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Oil Price Shocks, Monetary Policy Rules and Welfare

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  • Fiorella de Fiore

    (Monetary Policy Research, ECB)

  • Giovenni Lombardo

    (Monetary Policy Research, ECB)

  • Viktors Stebunovs

    (Boston College)

Abstract

Sudden and protracted oil-price increases are generally accompanied by economic contractions and high inflation. How should monetary policy react to oil-price shocks in order to minimize such adverse macroeconomic effects? We build a DSGE model characterized by two oil-importing countries and one oil-exporting country. Oil-importing countries use oil for consumption and as input in production. The oil-exporting country consumes imported goods and produces oil. We calibrate the model and evaluate the performance of simple Taylor-type interest rate rules, on the basis of a micro-founded welfare metric. We search for rules that i) maximize welfare to a second order of approximation, ii) satisfy the zero-lower-bound for the nominal interest rate and iii) produce either a Nash or a cooperative equilibrium. We show that the optimal reaction of monetary policy is strongly influenced by the presence of energy taxes. For calibrated values of energy taxes, we find that monetary policy should partially accommodate oil-price increases. The optimal interest rate rule is inertial, it reacts strongly and positively to inflation and output deviations from the steady state, while it reacts negatively to deviations of the real price of oil from its steady-state value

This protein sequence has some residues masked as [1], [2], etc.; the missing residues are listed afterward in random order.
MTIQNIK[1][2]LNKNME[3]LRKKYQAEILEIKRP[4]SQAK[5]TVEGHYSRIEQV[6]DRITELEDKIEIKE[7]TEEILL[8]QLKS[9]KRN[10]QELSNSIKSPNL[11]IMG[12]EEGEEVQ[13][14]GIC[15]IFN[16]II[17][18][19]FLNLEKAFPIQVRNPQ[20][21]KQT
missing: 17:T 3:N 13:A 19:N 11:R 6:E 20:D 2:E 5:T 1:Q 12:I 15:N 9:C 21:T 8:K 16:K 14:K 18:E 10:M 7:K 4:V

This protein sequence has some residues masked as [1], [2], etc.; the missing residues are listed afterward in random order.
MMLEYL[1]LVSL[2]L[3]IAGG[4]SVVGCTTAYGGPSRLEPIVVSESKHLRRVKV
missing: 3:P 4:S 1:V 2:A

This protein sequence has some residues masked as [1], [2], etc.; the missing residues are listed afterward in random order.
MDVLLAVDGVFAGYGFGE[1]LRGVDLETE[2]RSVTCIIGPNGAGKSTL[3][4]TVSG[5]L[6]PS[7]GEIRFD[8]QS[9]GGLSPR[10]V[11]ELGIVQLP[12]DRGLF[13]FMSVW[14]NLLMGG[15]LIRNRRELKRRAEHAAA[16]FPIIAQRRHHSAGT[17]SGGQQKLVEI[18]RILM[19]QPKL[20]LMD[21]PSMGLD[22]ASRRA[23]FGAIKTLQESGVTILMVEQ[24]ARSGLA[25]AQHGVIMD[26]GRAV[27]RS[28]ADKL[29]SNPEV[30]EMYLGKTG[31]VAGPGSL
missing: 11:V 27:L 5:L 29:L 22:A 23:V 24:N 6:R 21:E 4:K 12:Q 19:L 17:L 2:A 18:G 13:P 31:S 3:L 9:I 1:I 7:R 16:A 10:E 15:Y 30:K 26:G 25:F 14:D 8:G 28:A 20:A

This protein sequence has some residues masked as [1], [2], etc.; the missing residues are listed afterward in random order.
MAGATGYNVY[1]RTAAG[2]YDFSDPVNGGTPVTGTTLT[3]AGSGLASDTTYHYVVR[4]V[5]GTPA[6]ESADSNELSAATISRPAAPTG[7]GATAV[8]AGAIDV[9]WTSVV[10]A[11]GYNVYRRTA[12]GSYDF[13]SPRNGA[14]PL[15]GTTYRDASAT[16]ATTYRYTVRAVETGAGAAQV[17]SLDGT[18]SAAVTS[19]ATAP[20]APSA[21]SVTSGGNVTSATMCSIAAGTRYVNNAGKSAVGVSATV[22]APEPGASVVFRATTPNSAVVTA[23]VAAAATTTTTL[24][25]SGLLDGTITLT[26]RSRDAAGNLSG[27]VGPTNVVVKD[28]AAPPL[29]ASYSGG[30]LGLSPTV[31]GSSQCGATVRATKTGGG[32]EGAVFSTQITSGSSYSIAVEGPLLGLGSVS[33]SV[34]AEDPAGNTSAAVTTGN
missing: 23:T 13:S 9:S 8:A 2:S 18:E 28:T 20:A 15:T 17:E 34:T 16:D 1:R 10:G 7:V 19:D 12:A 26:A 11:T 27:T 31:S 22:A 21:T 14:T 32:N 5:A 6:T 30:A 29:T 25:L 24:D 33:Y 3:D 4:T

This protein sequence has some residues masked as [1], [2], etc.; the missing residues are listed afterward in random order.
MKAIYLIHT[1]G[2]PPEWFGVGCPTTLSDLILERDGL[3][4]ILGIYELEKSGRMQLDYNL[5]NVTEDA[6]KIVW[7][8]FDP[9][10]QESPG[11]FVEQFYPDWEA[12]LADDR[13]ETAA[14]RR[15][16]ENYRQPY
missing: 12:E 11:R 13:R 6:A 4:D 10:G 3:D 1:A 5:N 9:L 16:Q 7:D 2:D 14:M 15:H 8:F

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Bibliographic Info

Paper provided by Society for Computational Economics in its series Computing in Economics and Finance 2006 with number 402.

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Date of creation: 04 Jul 2006
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Handle: RePEc:sce:scecfa:402

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Keywords: oil price shocks; montary policy; fiscal policy; DSGE;

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Cited by:
  1. Romain Duval & Lukas Vogel, 2012. "How Do Nominal and Real Rigidities Interact? A Tale of the Second Best," Journal of Money, Credit and Banking, Blackwell Publishing, vol. 44(7), pages 1455-1474, October.
  2. Jeanā€Marc Natal, 2012. "Monetary Policy Response to Oil Price Shocks," Journal of Money, Credit and Banking, Blackwell Publishing, vol. 44(1), pages 53-101, 02.
  3. T. Le_barbanchon, 2007. "The Changing response to oil price shocks in France : a DSGE type approach," Documents de Travail de la DESE - Working Papers of the DESE g2007-07, Institut National de la Statistique et des Etudes Economiques, DESE.
  4. Romain Duval & Lukas Vogel, 2008. "Oil Price Shocks, Rigidities and the Conduct of Monetary Policy: Some Lessons from a New Keynesian Perspective," OECD Economics Department Working Papers 603, OECD Publishing.
  5. Nicoletta Batini & Eugen Tereanu, 2009. "What Should Inflation Targeting Countries Do When Oil Prices Rise and Drop Fast?," IMF Working Papers 09/101, International Monetary Fund.

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